The most common complication in patients with diabetes who are undergoing a dental procedure is a hypoglycemic episode. The highest risk of developing hypoglycemia will occur either during peak insulin activity or when an antidiabetic drug level exceeds the patient’s physiological needs.28

Risk mitigation strategies against hypoglycemic episodes:29

  • Question the patient on the timing of their meals and medication and ask them to keep a five-day journal of the evening, afternoon, and morning blood glucose levels to share with their dentist.
  • Discuss the antidiabetic medication and meal timing with the patient’s physician to try to improve the blood glucose levels before a dental procedure.
  • Schedule the dental procedure for a time when the patient has their most prolonged normalized blood glucose levels during the day, around meals and medication.
  • Recognize the signs and symptoms of low blood glucose levels in a patient, and have an immediate carbohydrate source to administer chairside if necessary.

Circadian management of hypothyroid patients

Hypothyroidism is defined as decreased thyroid hormone production based on aberrant thyroid gland function. It can be caused by pharmacological agents such as lithium and amiodarone, Hashimoto’s disease, surgery, and radioactive iodine. In patients with hypothyroidism, symptoms such as low metabolic rate, obesity, lethargy, and intolerance to cold are prevalent. In healthy patients, the typical circadian pattern of thyroid function shows the highest levels of thyroid hormone secretion and activity overnight between approximately 11:00 p.m. and 4:00 a.m.30,31 Currently, 8–10 million patients in the United States are being treated for thyroid disease.32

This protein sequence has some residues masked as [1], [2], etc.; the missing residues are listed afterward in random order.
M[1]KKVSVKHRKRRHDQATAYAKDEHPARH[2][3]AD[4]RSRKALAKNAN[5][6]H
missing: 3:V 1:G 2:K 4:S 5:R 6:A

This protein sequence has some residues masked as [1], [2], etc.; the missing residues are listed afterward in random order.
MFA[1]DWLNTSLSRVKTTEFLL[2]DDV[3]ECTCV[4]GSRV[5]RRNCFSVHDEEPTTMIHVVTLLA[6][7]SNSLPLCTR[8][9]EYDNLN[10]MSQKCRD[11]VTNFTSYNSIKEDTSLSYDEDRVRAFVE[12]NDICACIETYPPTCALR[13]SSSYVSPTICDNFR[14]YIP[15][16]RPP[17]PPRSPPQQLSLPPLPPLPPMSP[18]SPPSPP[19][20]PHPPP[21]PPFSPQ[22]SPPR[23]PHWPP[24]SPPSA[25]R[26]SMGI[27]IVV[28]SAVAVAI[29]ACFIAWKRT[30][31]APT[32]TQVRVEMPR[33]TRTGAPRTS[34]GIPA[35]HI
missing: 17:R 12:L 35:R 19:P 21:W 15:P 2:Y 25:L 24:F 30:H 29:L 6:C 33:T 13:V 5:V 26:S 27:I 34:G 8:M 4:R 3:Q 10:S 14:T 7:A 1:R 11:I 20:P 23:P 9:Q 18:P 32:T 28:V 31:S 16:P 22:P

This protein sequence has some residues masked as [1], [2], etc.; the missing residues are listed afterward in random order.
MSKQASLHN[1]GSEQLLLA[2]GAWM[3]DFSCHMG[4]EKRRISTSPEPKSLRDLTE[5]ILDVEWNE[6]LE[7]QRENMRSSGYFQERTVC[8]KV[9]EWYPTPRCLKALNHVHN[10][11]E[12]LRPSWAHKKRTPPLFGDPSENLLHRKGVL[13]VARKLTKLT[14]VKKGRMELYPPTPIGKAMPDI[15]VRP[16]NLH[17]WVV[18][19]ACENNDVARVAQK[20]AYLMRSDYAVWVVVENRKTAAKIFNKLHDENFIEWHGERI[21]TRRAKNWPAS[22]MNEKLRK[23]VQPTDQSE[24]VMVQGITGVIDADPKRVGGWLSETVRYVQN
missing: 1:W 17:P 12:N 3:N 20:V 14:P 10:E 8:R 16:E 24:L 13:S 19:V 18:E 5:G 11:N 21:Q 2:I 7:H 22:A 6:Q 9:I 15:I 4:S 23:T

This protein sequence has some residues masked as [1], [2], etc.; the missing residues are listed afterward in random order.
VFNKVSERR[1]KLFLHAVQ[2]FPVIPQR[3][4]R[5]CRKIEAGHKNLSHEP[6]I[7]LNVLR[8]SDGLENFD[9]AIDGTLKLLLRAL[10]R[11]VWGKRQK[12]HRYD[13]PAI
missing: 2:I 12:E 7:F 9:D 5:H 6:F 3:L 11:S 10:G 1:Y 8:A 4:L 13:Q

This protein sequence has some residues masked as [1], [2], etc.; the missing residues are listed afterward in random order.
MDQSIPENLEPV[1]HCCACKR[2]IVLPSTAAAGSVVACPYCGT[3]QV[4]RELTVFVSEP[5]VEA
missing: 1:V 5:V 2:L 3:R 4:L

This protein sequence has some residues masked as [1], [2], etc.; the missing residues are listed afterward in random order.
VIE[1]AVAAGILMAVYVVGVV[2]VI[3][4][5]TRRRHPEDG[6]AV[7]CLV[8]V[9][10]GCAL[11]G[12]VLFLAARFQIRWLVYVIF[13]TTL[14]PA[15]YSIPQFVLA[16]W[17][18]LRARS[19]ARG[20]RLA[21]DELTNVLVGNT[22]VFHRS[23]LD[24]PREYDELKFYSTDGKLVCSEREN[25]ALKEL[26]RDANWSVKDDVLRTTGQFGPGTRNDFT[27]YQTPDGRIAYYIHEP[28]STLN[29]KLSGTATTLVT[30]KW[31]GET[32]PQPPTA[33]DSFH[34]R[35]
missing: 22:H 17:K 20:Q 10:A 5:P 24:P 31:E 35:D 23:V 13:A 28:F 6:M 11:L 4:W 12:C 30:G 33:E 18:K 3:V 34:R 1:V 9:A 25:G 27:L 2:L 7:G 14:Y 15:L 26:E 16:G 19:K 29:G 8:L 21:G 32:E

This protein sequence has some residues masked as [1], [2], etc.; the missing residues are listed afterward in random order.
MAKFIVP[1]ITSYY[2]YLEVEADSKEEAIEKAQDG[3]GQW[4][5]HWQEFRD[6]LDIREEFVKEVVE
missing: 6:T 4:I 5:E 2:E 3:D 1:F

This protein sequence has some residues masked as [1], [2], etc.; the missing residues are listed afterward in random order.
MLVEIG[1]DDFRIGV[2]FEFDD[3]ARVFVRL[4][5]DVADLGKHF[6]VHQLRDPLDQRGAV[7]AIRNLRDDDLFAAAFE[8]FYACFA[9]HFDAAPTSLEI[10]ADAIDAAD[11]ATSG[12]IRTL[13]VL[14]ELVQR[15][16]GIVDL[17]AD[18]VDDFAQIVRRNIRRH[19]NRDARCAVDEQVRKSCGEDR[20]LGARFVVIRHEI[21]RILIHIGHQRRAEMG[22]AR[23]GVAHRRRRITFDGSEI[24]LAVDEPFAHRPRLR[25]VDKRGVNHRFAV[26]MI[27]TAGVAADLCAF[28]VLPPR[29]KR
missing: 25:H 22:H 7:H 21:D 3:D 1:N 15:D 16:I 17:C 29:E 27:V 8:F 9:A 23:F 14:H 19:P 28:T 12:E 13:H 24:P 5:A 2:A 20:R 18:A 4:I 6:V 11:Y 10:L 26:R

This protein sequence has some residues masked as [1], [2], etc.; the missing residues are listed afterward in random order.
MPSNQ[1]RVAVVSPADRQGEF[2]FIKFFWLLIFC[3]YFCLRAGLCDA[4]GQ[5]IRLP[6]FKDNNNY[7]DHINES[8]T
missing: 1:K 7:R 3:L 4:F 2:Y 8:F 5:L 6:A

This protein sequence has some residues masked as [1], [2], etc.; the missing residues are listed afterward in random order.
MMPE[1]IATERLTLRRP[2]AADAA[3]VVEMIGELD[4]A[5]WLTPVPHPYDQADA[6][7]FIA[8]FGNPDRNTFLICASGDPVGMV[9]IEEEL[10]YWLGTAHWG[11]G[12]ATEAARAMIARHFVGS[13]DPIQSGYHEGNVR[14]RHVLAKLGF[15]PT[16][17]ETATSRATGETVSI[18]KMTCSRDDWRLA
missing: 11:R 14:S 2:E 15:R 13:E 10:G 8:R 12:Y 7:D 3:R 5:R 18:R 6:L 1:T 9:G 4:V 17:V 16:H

Dentists need to employ a risk management strategy to prevent cardiovascular complications resulting from treating dental patients with hypothyroid disorders who are taking thyroid hormone replacement therapy. During a dental procedure, the concurrent use of sympathomimetics (epinephrine or norepinephrine in the local anesthetic) with a patient’s levothyroxine replacement may increase the effects of sympathomimetics or thyroid hormone. This may increase the risk of coronary insufficiency with the administration of local anesthetics.

To prevent potential coronary insufficiency when administering local anesthetics:

  • Ask the patient how long they’ve been on their current thyroid medication regimen to assess if they are euthyroid.
  • Use adrenergic vasoconstrictors cautiously in patients with evidence of excessive thyroid stimulation from levothyroxine replacement.33,34
  • Speak with the patient’s endocrinologist and suggest that the patient take the thyroid hormone in the evening so that hormone levels will be lower in the morning before administration of local anesthesia.35

Circadian management of dental and orofacial pain